applying the mner wall'fIS of the bladder to the material of thesock in any suitable manner, adhesively or otherwise, the bladder forms 'an' integral part of the sock I6 which in no way -bootf is .1 removablef upon unlacing.-

3 affects the ease with which it can be put on or taken off by the wearer.

The bladder I1 is preferably formed to extend upwardly above the wearers ankle, and below the top of the ski boot or the like, and means is provided for inflating and deating the bladder after vthe boot is laced over it. As illustrated, this includes a spring pressed check valve 3l connected to l,the outer end of a .,tube,3-2 cornmunicating withI the inner space cfu-the. bladder l1, and extending upwardly to a point above the boot Il. A valve stem 33 is accessible from the outer end of the tube for opening the valve for" The valve 31Vcan have;

deating lthe bladder. any desired construction, such, forexample. kas

that used in valves for pneumatic tires; or theV like.

in the bladder as ,long vas desired.. Before-removingl the) boot the-valvefstem 33.;is ,pressedinz wardlvy..l to f, deflatei the bladder, after;l which .the In ,place of a separate. 'hand'I pump a 1 rubber; bu1b;;pum-p with suitab'lewalvingcan be;permanentlyconnected to fthesbladder vfor inflatingand deating, ,ifV desired..` l

As shown, more or Iless,.exrilggelatedrin Fig.` v2, the-main-,section 01?: the` bladderv I'1, holds the wearers foot in correctl position-against thel innerfside.y ofxthefbjoot andpreSses itflmlyzinto .the angle. 35 formedibetween; the;upper Y, l 3 and` the sole'l l2; along thebinner side, Off: the boot The bladder. sections; 2B and-L28v ll rthe spaces` above thef heel .2 3:.ingback-of-the puter, and inner ankles, respectively.' andi they section; 2l holds the foot rmlyragainst,theosole with the reffect ofztight lacingl withoutgits discomfort. Likewise'thesections .26,v 28aabove theheel 'actto pressthe heel iirmlyfdown on-:thessoleofethe boot, The foot is main,tzaznedsrigidfwitlrl the shoe, asv isxessential in 4.rr-rallyv sprtse such for exampleiL as skiing, but entirely withoutdiscomfort4 l The; invention can vbe variously,` modified ,and adapted-within the scope of theappendedclaims.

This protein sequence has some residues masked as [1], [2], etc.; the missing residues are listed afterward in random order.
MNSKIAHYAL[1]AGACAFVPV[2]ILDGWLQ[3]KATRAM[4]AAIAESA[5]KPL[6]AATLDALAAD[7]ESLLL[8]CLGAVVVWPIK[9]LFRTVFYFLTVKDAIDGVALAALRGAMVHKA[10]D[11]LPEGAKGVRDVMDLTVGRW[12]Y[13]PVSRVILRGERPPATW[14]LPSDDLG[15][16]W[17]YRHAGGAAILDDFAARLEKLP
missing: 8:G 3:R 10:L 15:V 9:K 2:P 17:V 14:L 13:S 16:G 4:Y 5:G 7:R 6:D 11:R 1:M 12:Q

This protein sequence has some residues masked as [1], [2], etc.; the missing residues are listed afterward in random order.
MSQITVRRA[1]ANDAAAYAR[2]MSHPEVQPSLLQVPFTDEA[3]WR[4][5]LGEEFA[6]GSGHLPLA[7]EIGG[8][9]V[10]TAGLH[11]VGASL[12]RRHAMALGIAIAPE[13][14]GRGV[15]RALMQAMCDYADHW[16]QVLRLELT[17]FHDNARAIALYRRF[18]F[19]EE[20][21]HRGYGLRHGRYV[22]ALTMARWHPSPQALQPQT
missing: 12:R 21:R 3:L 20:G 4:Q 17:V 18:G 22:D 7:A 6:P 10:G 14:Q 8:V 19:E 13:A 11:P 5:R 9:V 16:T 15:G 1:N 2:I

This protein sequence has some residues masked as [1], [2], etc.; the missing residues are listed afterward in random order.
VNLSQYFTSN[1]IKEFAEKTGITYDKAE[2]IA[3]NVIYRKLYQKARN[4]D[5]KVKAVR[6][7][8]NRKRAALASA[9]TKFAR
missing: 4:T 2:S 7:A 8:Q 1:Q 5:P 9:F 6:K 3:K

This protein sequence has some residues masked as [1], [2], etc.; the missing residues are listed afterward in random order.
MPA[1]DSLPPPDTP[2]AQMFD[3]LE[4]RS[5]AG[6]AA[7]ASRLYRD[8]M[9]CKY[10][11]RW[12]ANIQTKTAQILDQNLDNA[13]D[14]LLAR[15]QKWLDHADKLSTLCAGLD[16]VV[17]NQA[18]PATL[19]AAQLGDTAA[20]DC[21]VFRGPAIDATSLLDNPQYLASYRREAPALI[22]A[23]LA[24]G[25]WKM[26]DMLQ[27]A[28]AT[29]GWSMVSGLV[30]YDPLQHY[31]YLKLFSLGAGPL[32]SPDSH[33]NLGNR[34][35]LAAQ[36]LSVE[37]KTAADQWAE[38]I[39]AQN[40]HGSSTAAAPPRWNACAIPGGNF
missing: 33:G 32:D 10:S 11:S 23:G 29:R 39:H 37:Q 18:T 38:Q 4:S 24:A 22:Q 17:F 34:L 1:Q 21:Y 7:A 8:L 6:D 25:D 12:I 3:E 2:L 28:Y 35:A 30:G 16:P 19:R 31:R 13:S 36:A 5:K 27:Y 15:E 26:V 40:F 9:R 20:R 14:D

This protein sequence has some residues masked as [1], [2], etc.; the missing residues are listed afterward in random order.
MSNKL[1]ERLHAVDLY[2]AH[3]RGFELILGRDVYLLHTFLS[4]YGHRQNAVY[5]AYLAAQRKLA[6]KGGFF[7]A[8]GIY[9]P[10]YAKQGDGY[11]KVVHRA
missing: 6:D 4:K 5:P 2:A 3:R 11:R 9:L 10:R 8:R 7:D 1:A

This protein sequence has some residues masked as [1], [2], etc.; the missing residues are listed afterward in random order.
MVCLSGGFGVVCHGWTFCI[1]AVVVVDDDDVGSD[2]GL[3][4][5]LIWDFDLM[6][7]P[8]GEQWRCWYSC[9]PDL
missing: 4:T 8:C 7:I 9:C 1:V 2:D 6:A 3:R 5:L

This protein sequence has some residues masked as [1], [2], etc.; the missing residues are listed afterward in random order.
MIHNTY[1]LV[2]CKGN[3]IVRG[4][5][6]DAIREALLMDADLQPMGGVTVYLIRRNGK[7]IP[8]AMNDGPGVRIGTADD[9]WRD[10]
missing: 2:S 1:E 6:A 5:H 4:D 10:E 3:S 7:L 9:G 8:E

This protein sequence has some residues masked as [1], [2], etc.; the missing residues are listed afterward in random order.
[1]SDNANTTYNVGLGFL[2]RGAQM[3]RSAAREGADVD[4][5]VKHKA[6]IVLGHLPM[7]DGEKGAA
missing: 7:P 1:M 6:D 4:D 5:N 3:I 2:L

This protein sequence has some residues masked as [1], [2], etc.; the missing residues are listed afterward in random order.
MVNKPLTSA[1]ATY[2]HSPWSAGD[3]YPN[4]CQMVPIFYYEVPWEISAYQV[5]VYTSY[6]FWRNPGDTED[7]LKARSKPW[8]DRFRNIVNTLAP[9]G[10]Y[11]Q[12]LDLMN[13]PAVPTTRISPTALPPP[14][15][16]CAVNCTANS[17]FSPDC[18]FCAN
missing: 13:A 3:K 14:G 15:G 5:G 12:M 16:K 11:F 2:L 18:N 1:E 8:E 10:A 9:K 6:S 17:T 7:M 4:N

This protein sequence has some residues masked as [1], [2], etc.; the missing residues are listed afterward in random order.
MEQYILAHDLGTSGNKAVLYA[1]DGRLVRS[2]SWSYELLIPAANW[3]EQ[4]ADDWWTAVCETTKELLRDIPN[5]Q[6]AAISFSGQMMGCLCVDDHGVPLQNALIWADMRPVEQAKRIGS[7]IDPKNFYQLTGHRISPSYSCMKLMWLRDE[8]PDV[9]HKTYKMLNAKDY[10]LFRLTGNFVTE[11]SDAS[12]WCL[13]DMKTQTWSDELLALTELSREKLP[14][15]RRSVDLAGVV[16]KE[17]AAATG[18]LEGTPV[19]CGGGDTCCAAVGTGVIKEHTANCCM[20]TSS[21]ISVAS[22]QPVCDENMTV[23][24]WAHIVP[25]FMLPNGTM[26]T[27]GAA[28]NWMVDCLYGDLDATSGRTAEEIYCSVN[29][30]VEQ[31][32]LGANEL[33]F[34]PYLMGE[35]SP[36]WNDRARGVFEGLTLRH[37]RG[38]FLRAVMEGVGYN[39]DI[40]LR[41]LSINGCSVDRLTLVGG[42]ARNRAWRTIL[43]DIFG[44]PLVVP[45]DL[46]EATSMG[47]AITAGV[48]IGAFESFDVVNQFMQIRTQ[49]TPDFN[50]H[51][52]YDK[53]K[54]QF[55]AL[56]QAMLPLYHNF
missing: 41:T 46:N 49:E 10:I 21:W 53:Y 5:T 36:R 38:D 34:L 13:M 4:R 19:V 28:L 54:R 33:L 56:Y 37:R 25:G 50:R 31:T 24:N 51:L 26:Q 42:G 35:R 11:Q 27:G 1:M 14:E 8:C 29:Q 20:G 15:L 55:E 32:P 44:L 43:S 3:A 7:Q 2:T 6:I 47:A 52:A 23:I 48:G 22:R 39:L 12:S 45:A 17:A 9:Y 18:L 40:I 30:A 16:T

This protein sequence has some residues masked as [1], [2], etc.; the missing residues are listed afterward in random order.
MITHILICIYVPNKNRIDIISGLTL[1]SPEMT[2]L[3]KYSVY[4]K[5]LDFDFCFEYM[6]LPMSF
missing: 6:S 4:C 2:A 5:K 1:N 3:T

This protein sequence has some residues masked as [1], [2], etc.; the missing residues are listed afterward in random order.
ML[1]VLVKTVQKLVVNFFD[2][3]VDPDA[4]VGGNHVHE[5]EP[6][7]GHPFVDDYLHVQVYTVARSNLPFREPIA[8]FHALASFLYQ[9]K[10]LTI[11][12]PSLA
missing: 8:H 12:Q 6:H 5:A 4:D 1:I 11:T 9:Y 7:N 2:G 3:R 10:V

I'Iaving.;` thusset.A forth ,the nature-0f my. invention-,;.I claim 1 1. ,Anarticleof'footwear for use inside a ski boot or the. like havinga rigid, non-ilexible sole and heel ,portion including an `inflatable bladder so locatedlas to cover the uppersurface and vthe outer,sidesurfaceof "the foot from a point forward of 'the instep to apoint adjacent the-Yheel, andlocated; wheny Worn, entirely withinsaid ski 'boot Orthelike; andmeans including al valve to permit intlating said bladder after -being placed on xa-wearers.footand after .-a :ski boot or. the like isseCured-:to the-.footfon which vsaid article of footwear isilocated. whereby the-,sole andllel oftneswearersyfoot are--maintanedin intimate boot or the like comprising a sock having an niiatable bladder forming a part thereof and so located as to cover an area on the top of a wearers foot over the instep and along the outer side of the foot from a point forward of the instep to a point adjacent the heel, and located, when worn, entirely within said ski boot or the like; and means including a valve to permit inatingsaid bladder when the sock is worn under .fa ski boot ior.the--like wherebptlregbladder cush- 'ions the pressure of the boot'on the top of the Wearers foot and simultaneously holds the inner side of the wearers foot pressed rigidly into the In use, the sock is applied to the foot by the y user in the usual way, the bladder being ldeflated langle between the sole and upper along the inner side of an associated boot,

- 3.* Anarticle of footwear for wear inside a ski boot .orthe like` formed of textile material comprising a sock having an inflatable bladder of fluid-tight material connected to said textile material so as to form an ,integral part of the sock so;:located-astey .cover anarea. cnz-a wearerls foot overf-the; instep andextending alongthe outer sideof-.fthe foot-froma point forward ofthe instep.v to apoint adjacent the heel, and located, whenpworn,` entirelywithin saidl ski boot or the like; and means permitting inflation vof saidy blad,- der when the-sock is worn under a ski boot or the like whereby to cushionthe pressure of Said booten ther-top .of a wearers footand simultaneously press the wearers foot rigidly into the angle between the sole and upper along theinner side'of the associated boot'.